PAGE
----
All 20 Acting Oscar Nominees Are White—And People Are Pretty Upset

Leah Bourne
whitepeople All 20 Acting Oscar Nominees Are White—And People Are Pretty Upset

Photos: Wenn

The Academy Award nominations were announced this morning, and one thing you might have noticed about this year’s nominees: All 20 in the acting categories are white. The last time this happened was in 2011, and before that, in 1998.

MORE: The 2015 Oscar Nominations are In! See the Full List

The news led to immediate backlash on social media channels like Twitter, with people using the hashtag #OscarsSoWhite, which immediately began trending.

Some contenders for a nod that people are angry were overlooked? The lead actor in “Selma”, David Oyelowo, a biopic about Martin Luther King, Jr. was considered a shoo in and left off the list. “Selma” Director Ava DuVernay also didn’t get a nod—if she had, she’d have been the first black woman to ever be nominated in the Best Director category.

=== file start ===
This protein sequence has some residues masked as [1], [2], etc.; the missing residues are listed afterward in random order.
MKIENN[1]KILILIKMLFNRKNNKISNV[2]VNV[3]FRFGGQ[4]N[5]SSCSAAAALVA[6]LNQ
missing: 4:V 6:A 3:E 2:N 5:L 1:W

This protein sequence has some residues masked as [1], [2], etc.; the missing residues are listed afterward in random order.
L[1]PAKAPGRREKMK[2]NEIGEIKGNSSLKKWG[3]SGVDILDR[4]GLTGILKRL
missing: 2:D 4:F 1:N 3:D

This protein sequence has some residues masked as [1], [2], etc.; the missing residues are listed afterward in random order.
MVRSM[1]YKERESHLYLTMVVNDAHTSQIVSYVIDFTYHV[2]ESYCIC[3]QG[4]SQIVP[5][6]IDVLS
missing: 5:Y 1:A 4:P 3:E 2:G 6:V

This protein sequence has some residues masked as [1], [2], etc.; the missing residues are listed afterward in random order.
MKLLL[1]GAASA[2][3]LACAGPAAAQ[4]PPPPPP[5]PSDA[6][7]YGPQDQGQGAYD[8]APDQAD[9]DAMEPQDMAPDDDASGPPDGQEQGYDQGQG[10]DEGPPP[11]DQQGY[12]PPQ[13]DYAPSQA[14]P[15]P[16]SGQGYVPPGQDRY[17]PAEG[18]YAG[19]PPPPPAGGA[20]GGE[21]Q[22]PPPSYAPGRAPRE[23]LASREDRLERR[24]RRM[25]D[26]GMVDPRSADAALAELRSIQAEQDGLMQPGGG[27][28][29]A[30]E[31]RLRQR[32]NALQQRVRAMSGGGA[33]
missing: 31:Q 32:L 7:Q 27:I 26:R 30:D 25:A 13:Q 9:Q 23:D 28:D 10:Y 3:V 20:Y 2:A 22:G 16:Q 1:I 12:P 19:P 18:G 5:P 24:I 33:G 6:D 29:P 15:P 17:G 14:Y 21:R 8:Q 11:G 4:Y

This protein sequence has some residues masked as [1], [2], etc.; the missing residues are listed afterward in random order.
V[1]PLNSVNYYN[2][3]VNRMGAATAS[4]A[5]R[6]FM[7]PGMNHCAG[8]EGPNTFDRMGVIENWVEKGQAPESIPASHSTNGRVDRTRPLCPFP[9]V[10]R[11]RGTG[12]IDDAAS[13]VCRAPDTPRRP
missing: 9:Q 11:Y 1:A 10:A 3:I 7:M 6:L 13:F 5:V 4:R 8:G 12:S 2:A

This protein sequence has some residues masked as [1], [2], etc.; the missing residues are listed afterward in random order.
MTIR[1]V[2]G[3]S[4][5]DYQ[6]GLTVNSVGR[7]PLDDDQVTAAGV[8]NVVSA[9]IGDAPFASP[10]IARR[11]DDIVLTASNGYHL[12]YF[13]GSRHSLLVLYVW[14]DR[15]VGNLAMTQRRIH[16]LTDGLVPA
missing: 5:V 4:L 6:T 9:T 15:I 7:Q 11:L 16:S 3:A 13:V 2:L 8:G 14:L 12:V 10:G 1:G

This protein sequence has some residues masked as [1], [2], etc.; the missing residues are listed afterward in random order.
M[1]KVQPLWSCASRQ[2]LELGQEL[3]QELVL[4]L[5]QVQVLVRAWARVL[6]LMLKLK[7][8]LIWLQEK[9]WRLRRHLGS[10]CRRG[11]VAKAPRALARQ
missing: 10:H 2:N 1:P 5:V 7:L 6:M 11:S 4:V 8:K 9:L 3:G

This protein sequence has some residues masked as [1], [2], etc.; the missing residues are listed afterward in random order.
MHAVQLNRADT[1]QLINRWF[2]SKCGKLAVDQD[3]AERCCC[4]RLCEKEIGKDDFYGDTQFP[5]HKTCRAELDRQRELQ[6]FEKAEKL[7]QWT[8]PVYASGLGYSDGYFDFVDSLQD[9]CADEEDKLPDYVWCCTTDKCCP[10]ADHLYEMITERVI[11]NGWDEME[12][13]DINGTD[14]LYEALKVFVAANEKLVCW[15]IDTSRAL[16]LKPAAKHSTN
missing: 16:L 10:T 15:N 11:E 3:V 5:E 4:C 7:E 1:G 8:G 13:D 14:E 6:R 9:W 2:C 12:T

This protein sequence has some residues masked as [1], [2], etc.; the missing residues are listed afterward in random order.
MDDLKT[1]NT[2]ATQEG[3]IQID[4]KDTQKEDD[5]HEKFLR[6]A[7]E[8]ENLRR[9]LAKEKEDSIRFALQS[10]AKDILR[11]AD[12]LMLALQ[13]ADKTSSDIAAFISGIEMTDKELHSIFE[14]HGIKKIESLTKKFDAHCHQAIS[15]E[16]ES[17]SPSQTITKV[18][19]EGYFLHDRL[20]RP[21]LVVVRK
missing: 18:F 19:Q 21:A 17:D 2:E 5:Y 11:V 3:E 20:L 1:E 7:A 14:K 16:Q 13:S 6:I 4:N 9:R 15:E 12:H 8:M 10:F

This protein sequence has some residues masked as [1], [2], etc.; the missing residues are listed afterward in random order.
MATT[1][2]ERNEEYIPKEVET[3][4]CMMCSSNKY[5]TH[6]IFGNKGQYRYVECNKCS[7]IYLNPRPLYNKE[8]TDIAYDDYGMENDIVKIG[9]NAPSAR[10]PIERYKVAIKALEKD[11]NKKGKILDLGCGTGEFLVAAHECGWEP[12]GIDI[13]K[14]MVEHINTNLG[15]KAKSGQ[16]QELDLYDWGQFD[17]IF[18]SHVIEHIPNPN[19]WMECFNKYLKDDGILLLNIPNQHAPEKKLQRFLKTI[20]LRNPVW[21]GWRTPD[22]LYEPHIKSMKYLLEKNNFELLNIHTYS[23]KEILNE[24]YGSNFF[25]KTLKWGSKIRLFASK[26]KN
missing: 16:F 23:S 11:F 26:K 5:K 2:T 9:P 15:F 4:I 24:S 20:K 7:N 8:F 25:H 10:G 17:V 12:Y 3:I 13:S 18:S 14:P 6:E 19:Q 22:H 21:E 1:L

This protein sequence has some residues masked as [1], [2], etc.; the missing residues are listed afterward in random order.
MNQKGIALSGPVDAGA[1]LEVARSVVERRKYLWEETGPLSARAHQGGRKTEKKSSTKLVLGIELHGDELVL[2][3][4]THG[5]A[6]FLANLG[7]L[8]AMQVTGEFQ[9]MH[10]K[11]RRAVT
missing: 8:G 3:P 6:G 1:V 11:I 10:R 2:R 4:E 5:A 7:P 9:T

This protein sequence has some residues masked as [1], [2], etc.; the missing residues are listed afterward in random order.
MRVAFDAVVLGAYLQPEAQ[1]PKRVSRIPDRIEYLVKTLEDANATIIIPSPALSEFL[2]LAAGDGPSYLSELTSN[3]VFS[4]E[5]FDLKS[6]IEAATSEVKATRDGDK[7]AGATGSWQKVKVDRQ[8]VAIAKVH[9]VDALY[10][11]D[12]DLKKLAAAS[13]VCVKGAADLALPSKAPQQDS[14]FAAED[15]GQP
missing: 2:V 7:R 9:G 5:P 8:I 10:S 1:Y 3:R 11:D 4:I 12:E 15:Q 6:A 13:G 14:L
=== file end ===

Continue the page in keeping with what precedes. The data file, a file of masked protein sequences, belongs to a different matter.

Last year’s awards, to be sure, were much more diverse with Chiwetel Ejiofor receiving a nomination for Best Actor for “12 Years a Slave”, Barkhad Abdi scoring a nomination for Best Supporting Actor for “Captain Phillips” and Lupita Nyong’o winning Best Supporting Actress for “12 Years a Slave.”

MORE: Barely Any Magazine Covers Featured Minority Women In 2014

Still, one need only to look at the overall list of past winners to see a pattern, and a lack of diversity among Oscar nominees and winners. Publisher Lee & Low recently analyzed the first 85 years of the Oscars, spotlighting that there’s only been one minority winner in the Best Actress category—Halle Berry—one woman to win in the Best Director category (that would be Kathryn Bigelow) and six minority actors to win for Best Actor (and one includes Ben Kingsley who is of Indian descent).

For those wondering why this continues to be an issue when the Academy is meant to award talent above all else? The Los Angeles Times published a list of members of the Academy of Motion Picture Arts & Sciences in 2013 highlighting that 93 percent of those casting votes were white and about three-quarters are male.

There’s been movement in recent years to try to rectify that, however. Academy president Cheryl Boone Isaacs, who is a black female, has made it one of her missions to add new voting members to the pool, but based on the year’s nominees, there’s still a lot of work to be done.

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